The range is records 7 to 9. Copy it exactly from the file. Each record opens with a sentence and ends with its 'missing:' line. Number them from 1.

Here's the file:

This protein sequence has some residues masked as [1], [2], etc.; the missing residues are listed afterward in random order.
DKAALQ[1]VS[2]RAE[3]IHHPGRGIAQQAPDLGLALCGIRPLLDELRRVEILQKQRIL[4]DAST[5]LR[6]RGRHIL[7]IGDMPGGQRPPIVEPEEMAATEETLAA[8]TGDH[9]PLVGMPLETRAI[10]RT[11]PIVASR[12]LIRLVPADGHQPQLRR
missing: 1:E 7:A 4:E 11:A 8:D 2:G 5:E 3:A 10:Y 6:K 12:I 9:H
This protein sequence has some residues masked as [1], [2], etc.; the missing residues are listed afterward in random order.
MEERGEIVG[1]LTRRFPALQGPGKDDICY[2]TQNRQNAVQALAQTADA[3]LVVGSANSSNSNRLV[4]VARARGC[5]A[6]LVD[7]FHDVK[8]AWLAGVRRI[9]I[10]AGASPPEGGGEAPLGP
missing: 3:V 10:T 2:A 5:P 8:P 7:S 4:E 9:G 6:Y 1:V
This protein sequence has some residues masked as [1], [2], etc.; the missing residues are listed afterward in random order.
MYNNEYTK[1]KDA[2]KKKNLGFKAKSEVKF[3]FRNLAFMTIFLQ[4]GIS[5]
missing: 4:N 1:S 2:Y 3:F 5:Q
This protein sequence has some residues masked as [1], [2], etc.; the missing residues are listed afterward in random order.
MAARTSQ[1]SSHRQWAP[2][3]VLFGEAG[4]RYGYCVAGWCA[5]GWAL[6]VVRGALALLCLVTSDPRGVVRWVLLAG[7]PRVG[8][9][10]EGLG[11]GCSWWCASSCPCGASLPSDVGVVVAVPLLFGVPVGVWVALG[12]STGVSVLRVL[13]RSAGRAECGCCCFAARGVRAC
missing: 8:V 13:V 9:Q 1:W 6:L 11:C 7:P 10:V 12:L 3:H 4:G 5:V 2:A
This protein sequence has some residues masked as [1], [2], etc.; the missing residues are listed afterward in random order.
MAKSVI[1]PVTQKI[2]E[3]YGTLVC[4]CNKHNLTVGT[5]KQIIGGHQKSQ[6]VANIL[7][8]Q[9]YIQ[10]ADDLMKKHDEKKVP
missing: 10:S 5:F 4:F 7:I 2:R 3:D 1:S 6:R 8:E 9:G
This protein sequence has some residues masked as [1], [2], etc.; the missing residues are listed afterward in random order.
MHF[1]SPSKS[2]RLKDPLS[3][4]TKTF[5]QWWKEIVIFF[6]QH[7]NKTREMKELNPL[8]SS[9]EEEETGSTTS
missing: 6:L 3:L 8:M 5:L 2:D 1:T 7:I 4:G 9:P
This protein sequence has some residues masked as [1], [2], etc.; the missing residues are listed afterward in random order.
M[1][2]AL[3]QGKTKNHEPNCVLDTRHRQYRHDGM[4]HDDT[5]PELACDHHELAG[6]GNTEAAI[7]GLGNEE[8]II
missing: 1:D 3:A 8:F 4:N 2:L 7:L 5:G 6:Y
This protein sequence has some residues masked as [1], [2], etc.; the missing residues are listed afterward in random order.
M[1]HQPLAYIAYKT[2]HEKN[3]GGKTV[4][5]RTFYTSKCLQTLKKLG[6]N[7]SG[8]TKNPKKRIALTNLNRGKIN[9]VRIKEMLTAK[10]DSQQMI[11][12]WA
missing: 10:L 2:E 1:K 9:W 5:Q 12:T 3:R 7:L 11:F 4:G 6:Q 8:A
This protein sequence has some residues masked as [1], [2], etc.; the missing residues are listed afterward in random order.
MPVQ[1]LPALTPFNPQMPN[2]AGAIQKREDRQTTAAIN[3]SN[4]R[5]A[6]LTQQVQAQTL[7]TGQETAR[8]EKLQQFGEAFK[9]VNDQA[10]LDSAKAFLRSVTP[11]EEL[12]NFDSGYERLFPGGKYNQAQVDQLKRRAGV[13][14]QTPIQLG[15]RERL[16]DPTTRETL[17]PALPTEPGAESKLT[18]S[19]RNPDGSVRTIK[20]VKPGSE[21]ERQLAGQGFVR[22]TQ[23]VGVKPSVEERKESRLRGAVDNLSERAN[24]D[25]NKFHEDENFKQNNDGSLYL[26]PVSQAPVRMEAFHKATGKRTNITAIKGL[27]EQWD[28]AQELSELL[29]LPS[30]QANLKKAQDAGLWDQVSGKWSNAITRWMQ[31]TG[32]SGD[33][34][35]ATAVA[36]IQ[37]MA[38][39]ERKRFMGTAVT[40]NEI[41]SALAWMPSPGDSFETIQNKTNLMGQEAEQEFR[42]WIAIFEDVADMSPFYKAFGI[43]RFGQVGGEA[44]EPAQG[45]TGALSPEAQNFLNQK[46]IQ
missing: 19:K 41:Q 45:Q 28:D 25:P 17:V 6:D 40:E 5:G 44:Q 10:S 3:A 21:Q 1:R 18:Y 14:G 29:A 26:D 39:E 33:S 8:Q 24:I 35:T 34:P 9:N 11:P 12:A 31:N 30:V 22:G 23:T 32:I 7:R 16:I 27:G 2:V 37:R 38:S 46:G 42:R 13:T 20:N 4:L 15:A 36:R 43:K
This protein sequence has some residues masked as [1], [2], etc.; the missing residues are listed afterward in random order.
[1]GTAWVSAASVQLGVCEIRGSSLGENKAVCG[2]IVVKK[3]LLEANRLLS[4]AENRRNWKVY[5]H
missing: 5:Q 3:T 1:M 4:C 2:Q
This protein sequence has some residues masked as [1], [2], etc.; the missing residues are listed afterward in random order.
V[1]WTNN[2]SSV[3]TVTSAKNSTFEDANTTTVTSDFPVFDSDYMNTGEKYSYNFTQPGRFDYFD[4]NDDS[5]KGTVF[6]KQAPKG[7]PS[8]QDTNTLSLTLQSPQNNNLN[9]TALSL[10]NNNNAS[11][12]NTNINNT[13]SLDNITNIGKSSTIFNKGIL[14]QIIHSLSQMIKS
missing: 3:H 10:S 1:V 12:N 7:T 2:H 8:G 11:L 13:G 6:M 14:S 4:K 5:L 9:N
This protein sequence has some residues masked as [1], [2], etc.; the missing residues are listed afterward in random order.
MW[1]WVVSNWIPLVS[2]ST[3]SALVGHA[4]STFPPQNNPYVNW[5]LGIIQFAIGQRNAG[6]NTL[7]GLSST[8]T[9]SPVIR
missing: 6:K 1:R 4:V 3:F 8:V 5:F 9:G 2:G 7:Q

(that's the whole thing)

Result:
This protein sequence has some residues masked as [1], [2], etc.; the missing residues are listed afterward in random order.
M[1][2]AL[3]QGKTKNHEPNCVLDTRHRQYRHDGM[4]HDDT[5]PELACDHHELAG[6]GNTEAAI[7]GLGNEE[8]II
missing: 1:D 3:A 8:F 4:N 2:L 7:L 5:G 6:Y
This protein sequence has some residues masked as [1], [2], etc.; the missing residues are listed afterward in random order.
M[1]HQPLAYIAYKT[2]HEKN[3]GGKTV[4][5]RTFYTSKCLQTLKKLG[6]N[7]SG[8]TKNPKKRIALTNLNRGKIN[9]VRIKEMLTAK[10]DSQQMI[11][12]WA
missing: 10:L 2:E 1:K 9:W 5:Q 12:T 3:R 7:L 11:F 4:G 6:Q 8:A
This protein sequence has some residues masked as [1], [2], etc.; the missing residues are listed afterward in random order.
MPVQ[1]LPALTPFNPQMPN[2]AGAIQKREDRQTTAAIN[3]SN[4]R[5]A[6]LTQQVQAQTL[7]TGQETAR[8]EKLQQFGEAFK[9]VNDQA[10]LDSAKAFLRSVTP[11]EEL[12]NFDSGYERLFPGGKYNQAQVDQLKRRAGV[13][14]QTPIQLG[15]RERL[16]DPTTRETL[17]PALPTEPGAESKLT[18]S[19]RNPDGSVRTIK[20]VKPGSE[21]ERQLAGQGFVR[22]TQ[23]VGVKPSVEERKESRLRGAVDNLSERAN[24]D[25]NKFHEDENFKQNNDGSLYL[26]PVSQAPVRMEAFHKATGKRTNITAIKGL[27]EQWD[28]AQELSELL[29]LPS[30]QANLKKAQDAGLWDQVSGKWSNAITRWMQ[31]TG[32]SGD[33][34][35]ATAVA[36]IQ[37]MA[38][39]ERKRFMGTAVT[40]NEI[41]SALAWMPSPGDSFETIQNKTNLMGQEAEQEFR[42]WIAIFEDVADMSPFYKAFGI[43]RFGQVGGEA[44]EPAQG[45]TGALSPEAQNFLNQK[46]IQ
missing: 19:K 41:Q 45:Q 28:D 25:P 17:V 6:D 40:E 5:G 44:Q 10:S 3:A 21:Q 1:R 18:Y 14:G 29:A 26:D 39:E 33:S 8:Q 24:I 35:T 34:P 9:N 11:P 12:A 31:N 30:V 22:G 23:T 32:I 7:R 16:I 27:G 2:V 37:R 38:S 46:G 42:R 13:T 20:N 4:L 15:A 36:R 43:K